Julia Riddiough is an artist and the founder of A Brooks Art, a not-for-profit artist-led gallery which was housed in a regenerated Victorian florist shop in East London. The program drew new audiences to the area, showcasing the value of art and the role it can play in transforming lives. After two years of delivering work described as “truly provocative” and “meaningful,” A Brooks Art is now in the process of evolution. Its future plans include overseas artist residencies, online and virtual projects, UK regional creative enterprises, as its physical space in London closes.
Riddiough’s personal work has been exhibited internationally, and examines the space between fact and fiction, meaning and perception, often referencing the representation and portrayal of women. In recent years, she has also focused on men, doing residencies in that hallowed male space: the barber shop.
PWP: How did the project come about?
JR: Strangely I was drawn to a Barber Shop where I used to live as I was interested in the images of male models that hung in the window. I went in several times to ask if I could buy them but the answer was always no. I began to realize that each time I entered the shop, I was stepping into an entirely male domain. On one occasion, I spied some magazines left on the side and I asked the barber if I could take a peek. The magazines were called “Men’s Passion,” and featured the models from the windows but in a magazine format. There were also ads for Barber Shops and one caught my eye called “My Vice is Hair.” This immediately gave me the idea to start a project, so I rented the magazines from the barber for £20, and re photographed the ones that looked interesting. That was in 2010 as the magazines were out of print. It was not until 2013 that I started to think about the representation of men and reversing the “Male” gaze.
Next came the idea to make a film about masculinity using these images. I needed a script, which I then wrote after much research talking to men and going to Men’s Festivals! When the film Clip Cut Gel was finished, another artist suggested Artist Residencies in Barber Shops! So I thought this would be a great idea to get feedback, give men a voice and get into the male space for my project. I did three residencies in three Barber Shops alongside three art festivals where the film was also shown. I gathered feedback by asking three questions of men as they got their hair cut:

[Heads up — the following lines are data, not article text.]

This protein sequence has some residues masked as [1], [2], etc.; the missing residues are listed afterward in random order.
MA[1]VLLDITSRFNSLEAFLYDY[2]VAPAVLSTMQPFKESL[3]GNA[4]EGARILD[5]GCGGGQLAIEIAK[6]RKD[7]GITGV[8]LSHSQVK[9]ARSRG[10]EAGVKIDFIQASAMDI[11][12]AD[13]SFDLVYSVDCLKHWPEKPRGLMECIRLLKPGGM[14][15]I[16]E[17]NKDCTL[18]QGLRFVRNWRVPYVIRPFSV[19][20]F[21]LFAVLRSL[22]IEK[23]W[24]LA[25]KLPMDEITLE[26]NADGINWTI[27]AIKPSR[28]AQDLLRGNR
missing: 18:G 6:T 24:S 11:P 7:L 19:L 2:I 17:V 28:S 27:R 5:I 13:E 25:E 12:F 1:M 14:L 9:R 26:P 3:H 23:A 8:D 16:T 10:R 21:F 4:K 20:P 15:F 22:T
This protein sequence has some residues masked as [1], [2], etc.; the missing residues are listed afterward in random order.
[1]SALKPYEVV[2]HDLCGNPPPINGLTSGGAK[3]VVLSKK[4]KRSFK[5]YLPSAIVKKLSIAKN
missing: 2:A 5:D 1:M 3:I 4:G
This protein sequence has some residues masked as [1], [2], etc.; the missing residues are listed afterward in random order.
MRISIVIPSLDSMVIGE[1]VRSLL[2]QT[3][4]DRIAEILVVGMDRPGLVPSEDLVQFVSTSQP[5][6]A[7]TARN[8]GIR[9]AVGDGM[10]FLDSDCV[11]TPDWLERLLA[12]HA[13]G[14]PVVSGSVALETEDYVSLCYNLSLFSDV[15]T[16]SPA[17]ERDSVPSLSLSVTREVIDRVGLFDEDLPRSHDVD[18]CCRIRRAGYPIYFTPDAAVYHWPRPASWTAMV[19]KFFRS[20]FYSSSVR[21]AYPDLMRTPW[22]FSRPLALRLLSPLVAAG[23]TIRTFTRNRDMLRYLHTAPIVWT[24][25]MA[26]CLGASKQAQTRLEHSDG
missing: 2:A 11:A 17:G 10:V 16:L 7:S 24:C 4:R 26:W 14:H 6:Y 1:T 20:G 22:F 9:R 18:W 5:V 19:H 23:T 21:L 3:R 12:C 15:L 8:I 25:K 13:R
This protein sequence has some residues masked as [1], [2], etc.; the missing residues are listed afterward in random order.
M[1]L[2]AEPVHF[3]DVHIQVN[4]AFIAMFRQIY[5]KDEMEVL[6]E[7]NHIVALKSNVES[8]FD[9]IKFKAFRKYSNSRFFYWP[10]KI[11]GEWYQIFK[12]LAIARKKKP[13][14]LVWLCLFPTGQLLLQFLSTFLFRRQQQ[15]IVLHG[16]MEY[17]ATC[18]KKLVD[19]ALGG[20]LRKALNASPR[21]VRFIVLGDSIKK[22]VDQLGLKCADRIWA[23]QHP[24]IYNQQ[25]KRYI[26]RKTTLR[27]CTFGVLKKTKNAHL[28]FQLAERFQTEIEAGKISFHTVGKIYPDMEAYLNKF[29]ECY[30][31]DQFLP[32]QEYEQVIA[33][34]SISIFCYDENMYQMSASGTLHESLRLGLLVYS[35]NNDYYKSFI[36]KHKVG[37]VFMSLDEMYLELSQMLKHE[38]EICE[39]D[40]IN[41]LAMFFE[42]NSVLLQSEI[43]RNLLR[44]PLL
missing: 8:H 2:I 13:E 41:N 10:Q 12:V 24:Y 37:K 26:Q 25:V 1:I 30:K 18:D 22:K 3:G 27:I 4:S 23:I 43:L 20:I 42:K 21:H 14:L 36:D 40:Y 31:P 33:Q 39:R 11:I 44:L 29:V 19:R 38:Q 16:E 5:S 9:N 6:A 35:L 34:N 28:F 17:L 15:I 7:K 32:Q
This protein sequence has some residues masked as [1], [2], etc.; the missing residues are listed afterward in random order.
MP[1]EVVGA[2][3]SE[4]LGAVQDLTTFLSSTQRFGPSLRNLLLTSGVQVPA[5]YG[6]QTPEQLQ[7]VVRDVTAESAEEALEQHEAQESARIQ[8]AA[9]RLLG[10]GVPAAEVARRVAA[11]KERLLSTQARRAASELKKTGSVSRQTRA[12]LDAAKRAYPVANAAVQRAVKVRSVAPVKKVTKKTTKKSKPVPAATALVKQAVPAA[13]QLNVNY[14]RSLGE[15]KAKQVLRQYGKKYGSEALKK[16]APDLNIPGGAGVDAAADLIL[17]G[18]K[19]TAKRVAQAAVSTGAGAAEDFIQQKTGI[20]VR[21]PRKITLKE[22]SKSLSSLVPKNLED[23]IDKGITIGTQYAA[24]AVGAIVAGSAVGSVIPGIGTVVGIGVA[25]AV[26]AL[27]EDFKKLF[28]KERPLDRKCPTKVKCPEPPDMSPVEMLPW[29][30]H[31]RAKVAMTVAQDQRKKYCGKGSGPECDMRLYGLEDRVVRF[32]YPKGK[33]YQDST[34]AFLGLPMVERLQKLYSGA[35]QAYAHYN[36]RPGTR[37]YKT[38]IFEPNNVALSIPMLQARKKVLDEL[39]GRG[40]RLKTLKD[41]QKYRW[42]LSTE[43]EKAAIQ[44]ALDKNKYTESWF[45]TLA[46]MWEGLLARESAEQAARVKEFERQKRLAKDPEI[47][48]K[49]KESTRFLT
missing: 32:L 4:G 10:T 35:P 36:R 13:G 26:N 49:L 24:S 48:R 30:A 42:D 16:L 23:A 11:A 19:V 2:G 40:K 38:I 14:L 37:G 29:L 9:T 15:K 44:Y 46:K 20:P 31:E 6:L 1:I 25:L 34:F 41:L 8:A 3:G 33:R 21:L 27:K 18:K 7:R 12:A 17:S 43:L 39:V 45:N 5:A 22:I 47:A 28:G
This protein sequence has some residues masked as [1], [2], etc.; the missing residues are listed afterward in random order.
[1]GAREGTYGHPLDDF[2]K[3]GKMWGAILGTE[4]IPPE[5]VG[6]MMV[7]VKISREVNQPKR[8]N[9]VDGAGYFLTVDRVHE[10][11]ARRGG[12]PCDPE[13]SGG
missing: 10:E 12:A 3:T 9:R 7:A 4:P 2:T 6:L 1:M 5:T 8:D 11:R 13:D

1. What are the pleasures and challenges of being a man?
2. Tell me a Barber Shop story
3. If you ruled the world what would it look like? The replies were very revealing, touching and insightful and I felt privileged to be able share these stories.
PWP: The images seem to show men in a way we don’t usually think of them, in a vulnerable light. Can you talk about this, and how it speaks to the human experience?
JR: When men enter the Barber Shop they feel relaxed and at home–this is their space, men together, sharing a joke, their problems and shooting the breeze, feeling safe. Although some are still guarded, this is where they feel they can be themselves in a social atmosphere. This lends itself to a particular freedom and confiding in the Barber, feeling free to do so, often laying-bare. Men are also in a transitional space in the barbershop wanting to transform themselves from their current state into a groomed and well-turned out man. It’s this space and these moments that their vulnerability is sometimes visible whilst their transformation takes place.
PWP: Tell us one specific moment/moments in the barbershop that really got you.
JR: I was very lucky to be able to photograph in the Barber Shop practically carte blanche but this meant building trust and respect with everyone, being genuine, honest and upfront. I made sure that I was communicating person-to-person, giving space and time to each individual. In conversations it became a two way street and that was key. One chap was sitting in the chair and I was beside him standing up looking at him in the mirror and he said, “I have been coming here Man and Boy and I have seen my life go by in this chair.” With that a tear sprung to his eye which also set me off and we had a little moment together. That was completely unexpected and extremely special. We are all vulnerable, including men, but they are not often given the space to be so.
PWP: What did you learn from the project, and what would you like to communicate about the experience to others?
JR: I had a wonderful and rare opportunity, and was welcomed by all who took part and generously gave their time and stories. I felt privileged to be given a window on a world we perhaps would not usually see. I learnt a great deal about loneliness, humility and dignity, and the so-called ‘War of the Sexes’ (a social and media construct in plain sight and reinforced in the culture around us). Some men feel as lost as we women and only want to be understood and valued for being human. We are all struggling!